Thursday, January 22, 2009

Atiku Vs Kaka

Two important events this week puts Nigeria as a nation and its citizenry into perspective. This week saw the biggest financial offer to be made to a footballer, and the unexpected visit of the former Vice-President Abubakar Atiku to his erstwhile boss Chief Olusegun Obasanjo. Although these events are not in anyway related but I want to draw upon their commonality.

Take the case of the Brazilian footballer Kaka, Manchester City Football Club offered to pay AC Milan 150 million pounds for Kaka and put him on a weekly wage of 250,000 pounds. For goodness sake, is any player in the world worth 250,000 pounds? Anyway that’s a discussion for another day.

For any 26 year-old from Brazil, this type of offer is very tempting. I’m sure that there are only very few (and I repeat – very few) people in the world who will not be tempted by such financial inducement. However following series of speculations, the young man decided to stay put in Milan. He was quoted as saying ‘everything tells him to stay at Milan’. Which to him means everything is not all about money. He feels his future lies with Milan because he believes in the culture, mentality and ideology of the football club. People say ‘why will he want to leave a team like Milan for Manchester City - who are currently struggling just above the relegation zone’. My answer to that is - why not? At 26, he could probably have moved (subject to all types of ‘get out’ clauses), sign a three year contract, and if things don’t work out leave for another club. By doing so, he would have cashed in on the lucrative offer and make enough money to set him up for the rest of his life. The reality is, there is no guarantee that he will win more trophies in Milan shirt. What if (God forbids) he stays in Milan and his career is cut short due to injury?

On the other hand, we have an old generation of politicians in Nigeria who seem to have lost their principles and are now busy realigning and positioning themselves for next general elections in 2011. Considering what we witnessed in the last days of the Obasanjo regime, who would have thought that a day will come when Atiku will pay a visit to Obasanjo. While I don’t want to be drawn into speculations about the reasons for his visit, it is interesting to note the positive ‘spin’ been put on the visit.It is alleged that the meeting is in the nation’s interest. If the former President really had the interest of the nation in his heart, why did he choose to appoint successor who is considered to be very ill. If reports circulating in the foreign media are to be believed, President Yar’Adua is currently planning and extensive medical leave overseas. I need not to remind you of the saga that unfolded during his last ‘lesser hajj’ to Saudi Arabia. The state of the nation, which Atiku and Obasanjo now intend to correct, was as a result of their selfish and vindictive attitude.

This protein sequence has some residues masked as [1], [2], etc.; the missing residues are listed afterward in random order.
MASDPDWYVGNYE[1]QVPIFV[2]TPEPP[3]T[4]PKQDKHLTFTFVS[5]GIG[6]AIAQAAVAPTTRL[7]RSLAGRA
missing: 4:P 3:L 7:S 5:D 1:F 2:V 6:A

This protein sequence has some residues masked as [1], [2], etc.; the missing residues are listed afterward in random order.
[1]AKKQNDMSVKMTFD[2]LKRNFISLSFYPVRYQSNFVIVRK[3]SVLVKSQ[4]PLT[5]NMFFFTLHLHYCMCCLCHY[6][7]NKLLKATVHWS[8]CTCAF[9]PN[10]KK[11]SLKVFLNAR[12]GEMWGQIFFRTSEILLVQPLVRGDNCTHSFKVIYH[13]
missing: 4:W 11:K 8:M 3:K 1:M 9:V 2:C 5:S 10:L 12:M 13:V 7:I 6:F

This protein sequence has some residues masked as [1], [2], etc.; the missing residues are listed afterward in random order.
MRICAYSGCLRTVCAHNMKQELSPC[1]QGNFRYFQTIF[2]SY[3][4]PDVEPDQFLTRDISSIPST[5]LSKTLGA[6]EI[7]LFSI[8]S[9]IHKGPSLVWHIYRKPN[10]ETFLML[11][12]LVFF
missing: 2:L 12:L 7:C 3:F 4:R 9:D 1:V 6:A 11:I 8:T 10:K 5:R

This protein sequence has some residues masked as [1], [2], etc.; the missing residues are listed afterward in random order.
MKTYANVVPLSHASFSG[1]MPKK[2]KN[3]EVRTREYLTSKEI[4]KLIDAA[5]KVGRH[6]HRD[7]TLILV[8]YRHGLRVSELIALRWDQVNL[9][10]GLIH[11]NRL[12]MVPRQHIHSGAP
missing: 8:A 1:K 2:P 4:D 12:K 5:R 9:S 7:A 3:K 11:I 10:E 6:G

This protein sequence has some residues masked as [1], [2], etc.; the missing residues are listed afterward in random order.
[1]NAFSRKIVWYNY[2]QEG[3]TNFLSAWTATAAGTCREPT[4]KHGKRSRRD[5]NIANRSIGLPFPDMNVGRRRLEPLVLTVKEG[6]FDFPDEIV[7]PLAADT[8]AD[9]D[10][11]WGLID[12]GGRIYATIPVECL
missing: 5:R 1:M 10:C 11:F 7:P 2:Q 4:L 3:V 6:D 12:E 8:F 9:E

Don’t get me wrong, I’m not saying that Atiku and Obasanjo shouldn’t reconcile, however it shouldn’t be under any false pretence of saving the nation. Which nation?. Atiku needs to decide if he wants to continue to be in the opposition or realign with his old cohorts. It beats my imagination that, a leader of an opposition party will be meeting leaders of the government in power without the knowledge of his political followers. If Atiku truly believes in the principles of the Action Congress as an opposition party, then he should please stick with it.

I must say that most of our politicians are ‘political prostitutes’, they jump from one party to the other in order to satisfy self-greed and ego. This is not surprising because none of our current political parties is has any political ideology. Has anyone ever asked the PDP or AC leaders what the parties stood for? Which social agenda are they pursuing? What are their economic principles? No wonder, 18 months into Yar’Adua administration we are still talking about seven-point agenda. The only achievements of the government so far are ‘policy reversals’. In western democracies, people affiliate with political parties based on principles and ideologies. Political parties in Nigeria are all about getting into government.

The refusal of Kaka to join Man City demonstrates a high level of ‘self principle’ and discipline we wouldn’t expect from a 26 year-old who has the world at his feet. Despite all the inducements, the young man stuck to what he believed in. Discipline and principle is however lacking among Nigerian political-class who will do anything to be in power in order to further advance their corrupt and fraudulent lifestyles. It is time we stand up against these ‘cabals’ and stop them from perpetuating themselves in power, either directly or through their proxies. Our country has to move beyond these individuals because they have failed us in every facet of life.

Yes we can!

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